This will not become a rant about the referendum; yes I voted to remain but I fully respect the democratic process and the subsequent outcome. Would I prefer if we were remaining? Yes. Was I saddened and shocked by the outcome of the referendum: undoubtedly. However, one year on, we must accept and reflect on what has happened, finding the best possible solution for our country and our relationships with our neighbours.

When the news of the early General Election was announced I was shocked. The reasoning given was that, by electing a Tory government, we were giving Mrs May a clear mandate to negotiate a deal with Brussels. Suddenly the woman who had vowed not to call a snap election went against her word and did just that. From then on the election campaign was, for the Conservatives, about two things; Mrs May and Brexit. Their campaign was centred around a person not the party. In the eyes of the Tories this election was all about who is going to lead Britain through Brexit.

As voters we had a choice between a ‘bloody difficult woman’ and a sincere, honest politician. I want Brexit to result in a good deal for Britain but I don’t want a hard Brexit. I don’t want negotiations to break down and further alienate our European counterparts. I don’t want immigration quotas put in place to divide rather than unite. Quite clearly last year more people voted for a change to our relationship with Europe but at what cost? We are entering into the unknown, a period of uncertainty. No deal is not better than a bad deal. No deal leaves us even further isolated and powerless.

As the result of the General Election has become increasingly evident our questioning of the Tory campaign has become valid. Mrs May asked for a mandate to negotiate our exit deal from Europe and failed. Mrs May wanted to solidify her party’s control on British politics and has failed. Calling the election was a clear misjudgement and the decision has backfired. Rather than political stability and certainty we have the complete opposite.

When waking up this morning my faith in people to make politically astute decisions has been restored. There has been a lurch to the left with voters being won over by of Labour’s socialist policies whilst becoming disinterested with a tired Conservative rhetoric. As many of you wake you will hear Corbyn state that British politics has changed forever: I could not agree more.

Many voters will be rejoicing at the thought of Britain becoming a more equal and outward looking society. When speaking after the tragic London terrorist attack Mrs May made the mistake of suggesting changes to human rights whilst flippently stating that potential terrorists would be ‘deported back to their own countries’. This was the last in a series of catastrophic misjudgements. 

We are global citizens who want peace and unity, not division. We want equality whilst also celebrating our differences and diversity. My previous post discussed how Britain found itself at a political and social crossroad. Whilst that is still the case the events of election night have made the path just a little clearer.  

A country at a crossroads 

Today our country stands at a crossroads: by placing a small cross in a box we are making a monumental decision about which path our country takes. With  less than one hour until polling stations close I feel an immense feeling of fear and anticipation.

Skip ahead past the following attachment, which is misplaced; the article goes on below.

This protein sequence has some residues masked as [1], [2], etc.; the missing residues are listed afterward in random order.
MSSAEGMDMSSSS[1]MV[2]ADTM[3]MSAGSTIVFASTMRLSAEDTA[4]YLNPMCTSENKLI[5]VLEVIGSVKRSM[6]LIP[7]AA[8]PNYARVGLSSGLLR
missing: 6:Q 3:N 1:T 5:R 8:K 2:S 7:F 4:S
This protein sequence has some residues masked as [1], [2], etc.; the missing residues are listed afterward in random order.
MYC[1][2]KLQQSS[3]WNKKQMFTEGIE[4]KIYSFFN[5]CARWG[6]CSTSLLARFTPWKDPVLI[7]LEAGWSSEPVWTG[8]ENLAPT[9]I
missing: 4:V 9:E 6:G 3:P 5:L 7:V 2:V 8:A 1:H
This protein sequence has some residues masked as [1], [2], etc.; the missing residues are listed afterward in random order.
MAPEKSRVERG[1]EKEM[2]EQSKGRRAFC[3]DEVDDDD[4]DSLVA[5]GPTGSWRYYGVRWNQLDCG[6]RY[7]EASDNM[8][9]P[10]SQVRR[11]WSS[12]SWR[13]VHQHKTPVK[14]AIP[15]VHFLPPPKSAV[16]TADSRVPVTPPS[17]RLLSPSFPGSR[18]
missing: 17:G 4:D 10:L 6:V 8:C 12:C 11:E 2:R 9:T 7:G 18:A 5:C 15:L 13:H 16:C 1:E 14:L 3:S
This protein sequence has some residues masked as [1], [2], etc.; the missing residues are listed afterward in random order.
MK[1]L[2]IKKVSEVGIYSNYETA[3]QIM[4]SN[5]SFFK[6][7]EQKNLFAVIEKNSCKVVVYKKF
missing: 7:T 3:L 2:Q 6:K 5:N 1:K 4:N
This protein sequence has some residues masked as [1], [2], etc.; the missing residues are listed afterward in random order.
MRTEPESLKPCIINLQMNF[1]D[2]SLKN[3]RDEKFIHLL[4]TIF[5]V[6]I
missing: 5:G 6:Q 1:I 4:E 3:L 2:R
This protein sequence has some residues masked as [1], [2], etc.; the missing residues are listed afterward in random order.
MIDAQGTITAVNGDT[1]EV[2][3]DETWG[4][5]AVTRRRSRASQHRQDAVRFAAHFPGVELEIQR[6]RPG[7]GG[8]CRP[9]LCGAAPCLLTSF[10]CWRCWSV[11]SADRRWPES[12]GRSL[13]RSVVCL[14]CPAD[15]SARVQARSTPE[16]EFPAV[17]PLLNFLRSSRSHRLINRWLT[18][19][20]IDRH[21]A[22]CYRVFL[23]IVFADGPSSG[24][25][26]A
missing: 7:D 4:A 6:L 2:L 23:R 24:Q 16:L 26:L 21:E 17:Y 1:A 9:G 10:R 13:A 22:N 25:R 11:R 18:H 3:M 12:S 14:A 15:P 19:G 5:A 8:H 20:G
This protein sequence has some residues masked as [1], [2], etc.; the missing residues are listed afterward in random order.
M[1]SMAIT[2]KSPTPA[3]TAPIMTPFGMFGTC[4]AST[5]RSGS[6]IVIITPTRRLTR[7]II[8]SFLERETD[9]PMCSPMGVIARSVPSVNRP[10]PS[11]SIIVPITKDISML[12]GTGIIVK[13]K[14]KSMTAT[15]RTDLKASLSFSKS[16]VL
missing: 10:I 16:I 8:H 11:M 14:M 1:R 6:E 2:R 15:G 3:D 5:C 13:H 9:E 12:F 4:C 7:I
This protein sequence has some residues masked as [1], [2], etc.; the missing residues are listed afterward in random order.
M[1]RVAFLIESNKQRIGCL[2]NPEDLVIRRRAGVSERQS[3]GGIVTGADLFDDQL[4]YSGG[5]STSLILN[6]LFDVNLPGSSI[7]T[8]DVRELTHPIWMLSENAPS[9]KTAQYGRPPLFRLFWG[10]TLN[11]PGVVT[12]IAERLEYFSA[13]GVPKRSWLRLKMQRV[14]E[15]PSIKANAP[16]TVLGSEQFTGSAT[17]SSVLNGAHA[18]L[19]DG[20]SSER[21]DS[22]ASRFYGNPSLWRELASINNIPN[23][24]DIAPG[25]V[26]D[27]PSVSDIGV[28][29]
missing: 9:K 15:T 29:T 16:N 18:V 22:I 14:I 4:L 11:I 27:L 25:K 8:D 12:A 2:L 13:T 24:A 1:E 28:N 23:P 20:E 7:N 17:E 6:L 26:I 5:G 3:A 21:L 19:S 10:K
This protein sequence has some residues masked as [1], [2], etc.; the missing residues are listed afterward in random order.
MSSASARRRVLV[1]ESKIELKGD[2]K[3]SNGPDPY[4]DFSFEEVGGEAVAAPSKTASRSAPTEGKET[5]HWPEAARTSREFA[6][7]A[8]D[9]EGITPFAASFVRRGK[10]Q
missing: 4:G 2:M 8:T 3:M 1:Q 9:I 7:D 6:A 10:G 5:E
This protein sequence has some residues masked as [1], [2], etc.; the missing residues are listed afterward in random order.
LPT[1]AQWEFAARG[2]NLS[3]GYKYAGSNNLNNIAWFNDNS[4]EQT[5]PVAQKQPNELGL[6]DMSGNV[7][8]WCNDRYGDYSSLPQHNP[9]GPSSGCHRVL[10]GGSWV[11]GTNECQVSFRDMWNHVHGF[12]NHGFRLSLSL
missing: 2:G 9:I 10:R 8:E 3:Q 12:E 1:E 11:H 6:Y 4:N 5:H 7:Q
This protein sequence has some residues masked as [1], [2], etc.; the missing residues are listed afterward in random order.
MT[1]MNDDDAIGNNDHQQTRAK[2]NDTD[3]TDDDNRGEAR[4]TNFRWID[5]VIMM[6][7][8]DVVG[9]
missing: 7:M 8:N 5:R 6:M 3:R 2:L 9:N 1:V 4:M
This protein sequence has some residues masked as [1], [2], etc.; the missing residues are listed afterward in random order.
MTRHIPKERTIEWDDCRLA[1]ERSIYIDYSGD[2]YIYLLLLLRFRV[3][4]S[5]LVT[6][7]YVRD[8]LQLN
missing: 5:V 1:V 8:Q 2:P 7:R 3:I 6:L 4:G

In recent years British politics has moved towards the middle ground. People have complained that there has been very little choice between the main political parties. This election has changed that. The campaigns of Labour and the Conservatives have been polar opposites: Labour have focused on public services ‘for the many’ whilst the Conservatives have been fixated on Brexit and May’s ‘strong and stable’ leadership. In many ways I welcome this variation; we finally have a clear choice with parties sticking to their core values rather than squabbling for the centre ground of politics. 

Six weeks ago nobody would have thought that Jeremy Corbyn’s campaign would have been such a success. As a Labour voter I have been pleasantly surprised by his professional and robust campaign that has sparked both curiosity and admiration. Slowly, but surely, Corbyn has proved his critics wrong with a Labour campaign that gathered pace as we headed towards polling day. Whilst the last six weeks have not been a completely smooth path for Labour it has been a far bumpier ride for Mrs May and her counterparts. People have started to become numb to her tired rhetoric and the broken record of Brexit: their campaign has felt miscalculated. 

Our vote today is about more than Brexit: it is about the direction of our country. Yes, the winner of this election will lead us through negotiations to leave the EU but they will also be responsible for our NHS, education system and care of our elderly. Whatever the outcome of this election we will have learnt a few things:

1. Mrs May underestimated Corbyn’s ability to create a campaign that would ignite a passion for a fairer Britain.

2. Our country is more than Brexit and any politician who has neglected important issues such as education has misjudged our country’s priorities.

3. Young people have been inspired to take an interest in politics and vote.

The path chosen by the British people, at this time, remains unclear but, over the coming hours we will learn the direction of the country for the next five years.